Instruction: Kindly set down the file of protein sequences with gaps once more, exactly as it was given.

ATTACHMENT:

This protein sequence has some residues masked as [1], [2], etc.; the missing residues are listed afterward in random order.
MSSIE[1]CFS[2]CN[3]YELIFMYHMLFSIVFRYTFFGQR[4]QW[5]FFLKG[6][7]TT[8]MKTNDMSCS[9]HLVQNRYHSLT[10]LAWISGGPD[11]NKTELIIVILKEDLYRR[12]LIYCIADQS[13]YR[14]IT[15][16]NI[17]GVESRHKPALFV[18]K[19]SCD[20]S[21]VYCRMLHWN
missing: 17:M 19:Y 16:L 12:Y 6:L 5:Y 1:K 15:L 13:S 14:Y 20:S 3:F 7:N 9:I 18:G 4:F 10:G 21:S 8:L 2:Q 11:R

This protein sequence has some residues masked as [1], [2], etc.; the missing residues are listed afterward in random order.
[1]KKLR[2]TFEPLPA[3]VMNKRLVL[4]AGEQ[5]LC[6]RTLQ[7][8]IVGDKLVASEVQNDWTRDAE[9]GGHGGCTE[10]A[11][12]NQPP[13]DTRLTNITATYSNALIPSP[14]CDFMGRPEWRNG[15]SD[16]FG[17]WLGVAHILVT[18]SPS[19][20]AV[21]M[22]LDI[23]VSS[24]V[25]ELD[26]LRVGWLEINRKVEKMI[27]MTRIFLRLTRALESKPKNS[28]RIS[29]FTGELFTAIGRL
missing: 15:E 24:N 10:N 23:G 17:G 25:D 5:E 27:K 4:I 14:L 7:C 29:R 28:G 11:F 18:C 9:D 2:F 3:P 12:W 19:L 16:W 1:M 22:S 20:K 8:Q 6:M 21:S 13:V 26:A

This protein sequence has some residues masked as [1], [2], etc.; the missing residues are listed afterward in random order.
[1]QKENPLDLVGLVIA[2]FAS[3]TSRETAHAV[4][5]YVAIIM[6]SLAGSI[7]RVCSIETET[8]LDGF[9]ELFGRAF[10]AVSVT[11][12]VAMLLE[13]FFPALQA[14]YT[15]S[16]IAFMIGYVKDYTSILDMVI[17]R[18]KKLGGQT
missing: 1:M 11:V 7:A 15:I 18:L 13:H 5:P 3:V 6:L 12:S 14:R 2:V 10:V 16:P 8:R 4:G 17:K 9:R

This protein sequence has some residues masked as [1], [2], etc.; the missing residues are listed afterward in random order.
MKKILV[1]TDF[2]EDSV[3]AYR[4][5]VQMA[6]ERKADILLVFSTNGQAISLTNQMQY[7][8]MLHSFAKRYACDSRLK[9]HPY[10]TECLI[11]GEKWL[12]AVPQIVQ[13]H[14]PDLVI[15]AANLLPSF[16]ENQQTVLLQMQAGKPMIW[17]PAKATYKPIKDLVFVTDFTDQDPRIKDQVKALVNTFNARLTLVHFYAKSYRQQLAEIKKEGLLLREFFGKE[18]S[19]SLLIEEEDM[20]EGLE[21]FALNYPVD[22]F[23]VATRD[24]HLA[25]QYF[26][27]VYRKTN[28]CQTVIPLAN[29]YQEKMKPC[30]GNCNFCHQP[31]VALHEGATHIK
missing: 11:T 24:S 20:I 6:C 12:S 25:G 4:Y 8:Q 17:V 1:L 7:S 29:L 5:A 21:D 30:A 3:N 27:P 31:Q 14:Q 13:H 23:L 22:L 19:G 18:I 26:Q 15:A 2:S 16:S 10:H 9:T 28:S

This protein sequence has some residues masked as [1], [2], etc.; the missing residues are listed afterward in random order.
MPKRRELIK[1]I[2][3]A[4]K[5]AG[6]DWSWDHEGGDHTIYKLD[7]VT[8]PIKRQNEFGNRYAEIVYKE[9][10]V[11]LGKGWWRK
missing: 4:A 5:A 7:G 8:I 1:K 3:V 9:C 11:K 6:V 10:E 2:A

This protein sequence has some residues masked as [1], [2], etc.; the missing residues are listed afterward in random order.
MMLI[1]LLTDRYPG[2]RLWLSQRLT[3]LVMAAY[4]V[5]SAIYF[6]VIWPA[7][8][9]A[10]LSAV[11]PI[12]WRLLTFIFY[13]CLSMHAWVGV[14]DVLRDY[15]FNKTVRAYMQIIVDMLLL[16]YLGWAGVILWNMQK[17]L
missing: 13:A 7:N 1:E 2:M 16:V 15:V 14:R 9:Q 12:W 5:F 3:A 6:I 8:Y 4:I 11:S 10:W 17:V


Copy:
This protein sequence has some residues masked as [1], [2], etc.; the missing residues are listed afterward in random order.
MSSIE[1]CFS[2]CN[3]YELIFMYHMLFSIVFRYTFFGQR[4]QW[5]FFLKG[6][7]TT[8]MKTNDMSCS[9]HLVQNRYHSLT[10]LAWISGGPD[11]NKTELIIVILKEDLYRR[12]LIYCIADQS[13]YR[14]IT[15][16]NI[17]GVESRHKPALFV[18]K[19]SCD[20]S[21]VYCRMLHWN
missing: 17:M 19:Y 16:L 12:Y 6:L 5:Y 1:K 15:L 13:S 14:Y 20:S 3:F 7:N 9:I 18:G 4:F 10:G 21:S 8:L 2:Q 11:R

This protein sequence has some residues masked as [1], [2], etc.; the missing residues are listed afterward in random order.
[1]KKLR[2]TFEPLPA[3]VMNKRLVL[4]AGEQ[5]LC[6]RTLQ[7][8]IVGDKLVASEVQNDWTRDAE[9]GGHGGCTE[10]A[11][12]NQPP[13]DTRLTNITATYSNALIPSP[14]CDFMGRPEWRNG[15]SD[16]FG[17]WLGVAHILVT[18]SPS[19][20]AV[21]M[22]LDI[23]VSS[24]V[25]ELD[26]LRVGWLEINRKVEKMI[27]MTRIFLRLTRALESKPKNS[28]RIS[29]FTGELFTAIGRL
missing: 15:E 24:N 10:N 23:G 17:G 25:D 5:E 27:K 4:I 14:L 7:C 29:R 28:G 11:F 18:C 9:D 2:F 3:P 12:W 19:L 16:W 1:M 22:S 20:K 8:Q 6:M 21:S 13:V 26:A

This protein sequence has some residues masked as [1], [2], etc.; the missing residues are listed afterward in random order.
[1]QKENPLDLVGLVIA[2]FAS[3]TSRETAHAV[4][5]YVAIIM[6]SLAGSI[7]RVCSIETET[8]LDGF[9]ELFGRAF[10]AVSVT[11][12]VAMLLE[13]FFPALQA[14]YT[15]S[16]IAFMIGYVKDYTSILDMVI[17]R[18]KKLGGQT
missing: 1:M 11:V 7:A 15:I 18:L 13:H 5:P 3:V 6:L 12:S 14:R 2:V 10:V 16:P 8:R 4:G 17:K 9:R

This protein sequence has some residues masked as [1], [2], etc.; the missing residues are listed afterward in random order.
MKKILV[1]TDF[2]EDSV[3]AYR[4][5]VQMA[6]ERKADILLVFSTNGQAISLTNQMQY[7][8]MLHSFAKRYACDSRLK[9]HPY[10]TECLI[11]GEKWL[12]AVPQIVQ[13]H[14]PDLVI[15]AANLLPSF[16]ENQQTVLLQMQAGKPMIW[17]PAKATYKPIKDLVFVTDFTDQDPRIKDQVKALVNTFNARLTLVHFYAKSYRQQLAEIKKEGLLLREFFGKE[18]S[19]SLLIEEEDM[20]EGLE[21]FALNYPVD[22]F[23]VATRD[24]HLA[25]QYF[26][27]VYRKTN[28]CQTVIPLAN[29]YQEKMKPC[30]GNCNFCHQP[31]VALHEGATHIK
missing: 11:T 24:S 20:I 6:C 12:S 25:G 4:Y 8:Q 17:V 1:L 7:S 29:L 5:A 21:D 30:A 3:N 27:P 31:Q 14:Q 13:H 23:L 22:L 19:G 18:I 26:Q 15:A 2:S 16:S 10:H 9:T 28:S

This protein sequence has some residues masked as [1], [2], etc.; the missing residues are listed afterward in random order.
MPKRRELIK[1]I[2][3]A[4]K[5]AG[6]DWSWDHEGGDHTIYKLD[7]VT[8]PIKRQNEFGNRYAEIVYKE[9][10]V[11]LGKGWWRK
missing: 4:A 5:A 7:G 8:I 1:K 3:V 9:C 11:K 6:V 10:E 2:A

This protein sequence has some residues masked as [1], [2], etc.; the missing residues are listed afterward in random order.
MMLI[1]LLTDRYPG[2]RLWLSQRLT[3]LVMAAY[4]V[5]SAIYF[6]VIWPA[7][8][9]A[10]LSAV[11]PI[12]WRLLTFIFY[13]CLSMHAWVGV[14]DVLRDY[15]FNKTVRAYMQIIVDMLLL[16]YLGWAGVILWNMQK[17]L
missing: 13:A 7:N 1:E 2:M 16:V 15:V 14:R 9:Q 12:W 5:F 3:A 6:I 8:Y 4:I 11:S 10:W 17:V